Hundreds of works of art created by Japanese prisoners of war and civilian internees detained in Australia and New Zealand during World War II have been studied for the very first time by academics, having been "entirely ignored" by scholars for decades.

Undated photo shows a painting of a woman wearing a traditional Japanese kimono by a Japanese wartime internee in New Zealand. (Photo courtesy of Featherston Heritage Museum)(Kyodo)

In their article, published in the Australian and New Zealand Journal of Art, co-authors Richard Bullen from the University of Canterbury and Tets Kimura of Flinders University said the works complicate the commonly accepted narrative of Japanese people during wartime and provide further insight into the "isolating and traumatic experience of internment."

Bullen, 52, told Kyodo News that unlike internment camps in the United States, the history of wartime detention in Australia and New Zealand is largely unknown.

Despite having devoted his career to studying Japanese art in New Zealand, Bullen said he had no idea the works existed until very recently.

"It's quite extraordinary," the associate professor of art history and theory said in a phone interview. "The artworks that were produced at the camps...have been, until this point, entirely ignored."

Undates photo shows a painting of a woman wearing a traditional Japanese kimono by a Japanese wartime internee in Australia. (Photo courtesy of Cowra Regional Art Gallery)(Kyodo)
Undated photo shows a sculpture of two figures kissing by a Japanese wartime internee in Australia. (Photo courtesy Barmera Visitor Information Centre)(Kyodo)

Throughout the war, roughly 5,000 Japanese or part-Japanese POWs and civilians were interned at eight locations across Australia and New Zealand.

The authors say the style and medium of the artworks, which include paintings, sculptures and game pieces for mahjong and traditional Japanese "hanafuda" playing cards, varied greatly by location.

Artwork from camps in South Australia, where native hardwood was available, included intricately carved marquetry boxes and large three-dimensional wooden sculptures, while pieces from New Zealand were often painted onto wooden offcuts from camp construction materials.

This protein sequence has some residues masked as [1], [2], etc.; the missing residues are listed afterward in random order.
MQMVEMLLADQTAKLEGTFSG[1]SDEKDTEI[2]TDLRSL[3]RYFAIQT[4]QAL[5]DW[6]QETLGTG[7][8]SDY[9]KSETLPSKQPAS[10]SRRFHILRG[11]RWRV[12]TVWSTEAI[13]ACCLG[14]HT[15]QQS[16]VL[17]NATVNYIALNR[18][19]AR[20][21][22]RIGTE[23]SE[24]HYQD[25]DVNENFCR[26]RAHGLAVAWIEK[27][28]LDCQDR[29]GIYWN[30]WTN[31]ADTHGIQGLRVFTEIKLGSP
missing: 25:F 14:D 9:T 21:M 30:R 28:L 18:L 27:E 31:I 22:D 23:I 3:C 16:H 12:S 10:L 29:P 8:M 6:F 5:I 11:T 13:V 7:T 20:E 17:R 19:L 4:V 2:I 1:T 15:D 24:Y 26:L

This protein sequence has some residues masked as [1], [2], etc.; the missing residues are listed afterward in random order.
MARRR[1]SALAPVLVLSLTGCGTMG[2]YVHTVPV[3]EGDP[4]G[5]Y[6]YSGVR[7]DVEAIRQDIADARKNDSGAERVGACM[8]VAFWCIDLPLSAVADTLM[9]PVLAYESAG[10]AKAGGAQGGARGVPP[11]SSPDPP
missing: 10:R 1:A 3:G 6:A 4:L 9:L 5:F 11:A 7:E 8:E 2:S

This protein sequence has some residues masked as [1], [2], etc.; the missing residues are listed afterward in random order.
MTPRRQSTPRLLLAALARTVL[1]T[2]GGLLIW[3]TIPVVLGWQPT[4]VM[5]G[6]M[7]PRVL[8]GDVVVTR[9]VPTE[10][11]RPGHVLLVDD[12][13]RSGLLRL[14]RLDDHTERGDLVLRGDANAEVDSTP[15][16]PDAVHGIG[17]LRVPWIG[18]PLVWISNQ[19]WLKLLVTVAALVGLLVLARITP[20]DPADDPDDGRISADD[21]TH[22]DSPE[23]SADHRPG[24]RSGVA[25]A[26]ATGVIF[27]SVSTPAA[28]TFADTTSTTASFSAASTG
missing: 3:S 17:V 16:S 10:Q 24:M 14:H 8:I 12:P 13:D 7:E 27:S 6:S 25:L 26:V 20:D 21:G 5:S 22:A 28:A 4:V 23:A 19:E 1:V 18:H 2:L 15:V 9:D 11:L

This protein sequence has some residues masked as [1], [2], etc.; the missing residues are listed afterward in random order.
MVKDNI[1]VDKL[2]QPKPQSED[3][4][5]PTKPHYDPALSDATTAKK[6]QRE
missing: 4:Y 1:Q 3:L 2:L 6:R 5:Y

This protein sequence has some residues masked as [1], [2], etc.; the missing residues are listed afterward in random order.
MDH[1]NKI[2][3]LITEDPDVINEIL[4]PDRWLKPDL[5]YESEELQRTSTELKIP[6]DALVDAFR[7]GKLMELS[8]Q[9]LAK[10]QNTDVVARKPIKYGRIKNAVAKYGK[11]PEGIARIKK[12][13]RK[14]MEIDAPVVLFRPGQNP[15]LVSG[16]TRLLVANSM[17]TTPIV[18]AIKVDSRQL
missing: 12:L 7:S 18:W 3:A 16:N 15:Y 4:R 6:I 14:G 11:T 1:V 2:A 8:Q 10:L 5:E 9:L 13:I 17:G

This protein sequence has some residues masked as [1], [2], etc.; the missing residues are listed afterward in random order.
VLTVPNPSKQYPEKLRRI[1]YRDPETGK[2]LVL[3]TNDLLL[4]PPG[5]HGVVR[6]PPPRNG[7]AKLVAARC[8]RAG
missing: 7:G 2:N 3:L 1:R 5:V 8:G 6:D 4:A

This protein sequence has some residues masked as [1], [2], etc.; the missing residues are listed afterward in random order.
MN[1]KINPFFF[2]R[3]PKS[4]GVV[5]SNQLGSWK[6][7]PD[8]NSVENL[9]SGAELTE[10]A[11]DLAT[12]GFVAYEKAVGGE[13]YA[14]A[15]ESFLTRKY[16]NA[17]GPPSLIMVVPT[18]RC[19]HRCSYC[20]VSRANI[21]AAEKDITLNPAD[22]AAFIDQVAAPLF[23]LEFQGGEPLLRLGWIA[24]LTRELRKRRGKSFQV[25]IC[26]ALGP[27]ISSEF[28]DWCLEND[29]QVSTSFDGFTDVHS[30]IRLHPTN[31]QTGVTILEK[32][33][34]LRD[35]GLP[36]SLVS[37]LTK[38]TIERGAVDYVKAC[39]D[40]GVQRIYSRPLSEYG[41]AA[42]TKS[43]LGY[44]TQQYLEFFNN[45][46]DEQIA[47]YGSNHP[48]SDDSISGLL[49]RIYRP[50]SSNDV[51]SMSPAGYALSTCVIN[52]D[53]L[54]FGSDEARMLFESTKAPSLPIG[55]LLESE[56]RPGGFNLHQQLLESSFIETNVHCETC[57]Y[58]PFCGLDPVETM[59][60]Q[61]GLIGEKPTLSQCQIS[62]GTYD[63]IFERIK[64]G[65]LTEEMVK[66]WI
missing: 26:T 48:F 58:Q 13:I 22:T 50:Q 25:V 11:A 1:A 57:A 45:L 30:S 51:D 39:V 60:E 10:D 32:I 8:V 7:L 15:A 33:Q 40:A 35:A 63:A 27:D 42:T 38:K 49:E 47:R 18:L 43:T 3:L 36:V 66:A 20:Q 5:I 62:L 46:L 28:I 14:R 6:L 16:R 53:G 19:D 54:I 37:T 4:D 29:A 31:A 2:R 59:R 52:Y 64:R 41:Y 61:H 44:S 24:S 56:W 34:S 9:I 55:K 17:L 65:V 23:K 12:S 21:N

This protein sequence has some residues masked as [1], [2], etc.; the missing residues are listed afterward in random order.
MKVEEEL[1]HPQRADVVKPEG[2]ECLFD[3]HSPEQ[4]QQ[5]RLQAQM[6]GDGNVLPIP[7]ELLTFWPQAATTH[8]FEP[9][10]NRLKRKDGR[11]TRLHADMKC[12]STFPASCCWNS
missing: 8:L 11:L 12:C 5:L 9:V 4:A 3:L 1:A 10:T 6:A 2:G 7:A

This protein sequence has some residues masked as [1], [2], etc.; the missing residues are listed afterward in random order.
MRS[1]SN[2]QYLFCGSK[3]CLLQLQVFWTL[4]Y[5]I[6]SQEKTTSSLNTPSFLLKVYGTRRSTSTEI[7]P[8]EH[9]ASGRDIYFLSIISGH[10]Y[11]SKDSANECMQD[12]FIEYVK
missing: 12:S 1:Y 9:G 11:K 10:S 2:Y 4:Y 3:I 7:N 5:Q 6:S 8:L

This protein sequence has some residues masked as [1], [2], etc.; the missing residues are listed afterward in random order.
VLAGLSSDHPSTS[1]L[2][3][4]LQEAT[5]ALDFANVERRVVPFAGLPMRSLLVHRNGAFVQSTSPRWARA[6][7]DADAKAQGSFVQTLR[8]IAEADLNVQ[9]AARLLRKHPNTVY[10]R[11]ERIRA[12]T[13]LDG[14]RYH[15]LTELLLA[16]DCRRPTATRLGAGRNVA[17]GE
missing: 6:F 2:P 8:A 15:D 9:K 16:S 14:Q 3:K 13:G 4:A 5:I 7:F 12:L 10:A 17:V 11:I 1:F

Artists also used easily attainable medicines instead of paints to color their works.

"Some of the most beautiful pieces are the games like hanafuda cards and mahjong sets," Bullen said, noting that some works appear to have been created by individuals with artistic training.

"Some were made for exchange (with guards) for tobacco or camp currency, but a lot were made for playing in the camp."

In addition to trading art with guards, the authors found prisoners also gifted works to local farmers and nurses who had shown them particular kindness.

However, despite the artworks facilitating relationships across the wartime divide, Bullen said the situation at the camps should not be misinterpreted.

"It's easy to look at the camp and say 'Oh look at all the beautiful artworks and everyone got on so well because they were exchanging (art) with the guards," because that's clearly (incorrect)," he said, noting the significant power dynamic between prisoners and guards.

"The prisoners were making items which would have taken hours and hours of work for a little bit of tobacco or a small amount of money...It wasn't a happy situation for the prisoners. None of them wanted to be there."

Bullen said in addition to feelings of nostalgia or homesickness for Japan displayed through depictions of women dressed in kimono, landscapes of Mt. Fuji, there is also a sense of nationalism and militarism seen through images of Japanese castles and the "hinomaru" wartime flag also featuring heavily in works.

"There's an underlying nationalism there, perhaps a sense of resistance to the experience they were having, and I don't think that was ever picked up by the guards," Bullen said.

Unlike Japanese prisoners, the authors said works by civilian internees did not depict the same feelings of nationalism. Instead, some civilian pieces are reminiscent of works by European artists.

"Prisoners of war were either Japanese or from the Japanese empire, so Taiwanese or Korean, so their experience and who they were was quite different from a second-generation Australian whose father happened to be ethnic Japanese," Bullen said.

"They're different people (and) we think that's reflected in the kind of art they made."

Following the war, prisoners and many civilians were repatriated to Japan, causing a decades-long hiatus of Japanese art produced in either Australia or New Zealand.

As the authors note, "Ironically, the darkest period of Japanese history in Australasia is the region's richest period of Japanese art."

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